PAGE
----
“Dennis and I met at a fundraiser. He came right up to me, being the guy that he was, and said, ‘Who are you, and how can I help you with your career?’ He eventually became my best friend.
“Dennis and I would always get together on Valentine’s Day, for Valentine’s lunch. That year he didn’t show up. And we found him in his home. He had not passed yet, but he was on his way. He had been battling cancer for over a decade. I remember him talking about not being able to sleep, having drug interactions and waking up on his lawn. It just wasn’t Dennis.
“When he began a decline we had a lot of conversations about what he was going to do. He wanted to make the decision for himself. He wanted to go on his own terms, at his own home, with his friends and family around him.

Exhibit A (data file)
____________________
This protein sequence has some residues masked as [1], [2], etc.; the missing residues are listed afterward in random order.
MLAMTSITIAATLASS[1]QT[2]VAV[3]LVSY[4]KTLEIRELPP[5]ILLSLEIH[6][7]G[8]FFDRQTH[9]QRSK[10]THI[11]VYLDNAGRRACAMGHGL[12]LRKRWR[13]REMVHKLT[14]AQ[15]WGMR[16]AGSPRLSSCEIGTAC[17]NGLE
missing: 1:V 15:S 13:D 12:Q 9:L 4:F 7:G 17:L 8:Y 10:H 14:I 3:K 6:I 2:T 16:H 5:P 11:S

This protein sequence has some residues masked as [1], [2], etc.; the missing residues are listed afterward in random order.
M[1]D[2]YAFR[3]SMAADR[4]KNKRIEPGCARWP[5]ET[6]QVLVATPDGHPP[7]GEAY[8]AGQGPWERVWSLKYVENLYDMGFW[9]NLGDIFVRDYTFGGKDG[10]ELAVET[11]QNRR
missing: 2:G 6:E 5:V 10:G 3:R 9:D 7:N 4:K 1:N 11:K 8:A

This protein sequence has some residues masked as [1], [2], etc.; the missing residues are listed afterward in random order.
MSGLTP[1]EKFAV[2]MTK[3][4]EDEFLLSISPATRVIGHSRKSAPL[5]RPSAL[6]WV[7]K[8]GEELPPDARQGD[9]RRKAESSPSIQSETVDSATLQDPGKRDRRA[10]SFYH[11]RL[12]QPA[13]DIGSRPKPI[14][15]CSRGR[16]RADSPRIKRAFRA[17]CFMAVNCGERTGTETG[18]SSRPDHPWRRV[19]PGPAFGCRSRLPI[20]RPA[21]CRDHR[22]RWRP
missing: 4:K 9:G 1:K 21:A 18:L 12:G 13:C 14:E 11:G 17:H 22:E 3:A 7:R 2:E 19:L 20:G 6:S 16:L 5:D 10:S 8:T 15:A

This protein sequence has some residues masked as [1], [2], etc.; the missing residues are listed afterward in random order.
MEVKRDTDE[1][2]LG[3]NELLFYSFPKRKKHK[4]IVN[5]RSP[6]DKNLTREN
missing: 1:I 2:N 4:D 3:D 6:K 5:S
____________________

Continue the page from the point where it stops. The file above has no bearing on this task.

“You should be able to live with dignity and you should be able to die with dignity. It’s a really important issue that so many of our families face. Dennis is the reason I’m here today, and I choose to honor him by fighting for this issue. I know he’s right beside me fighting too.”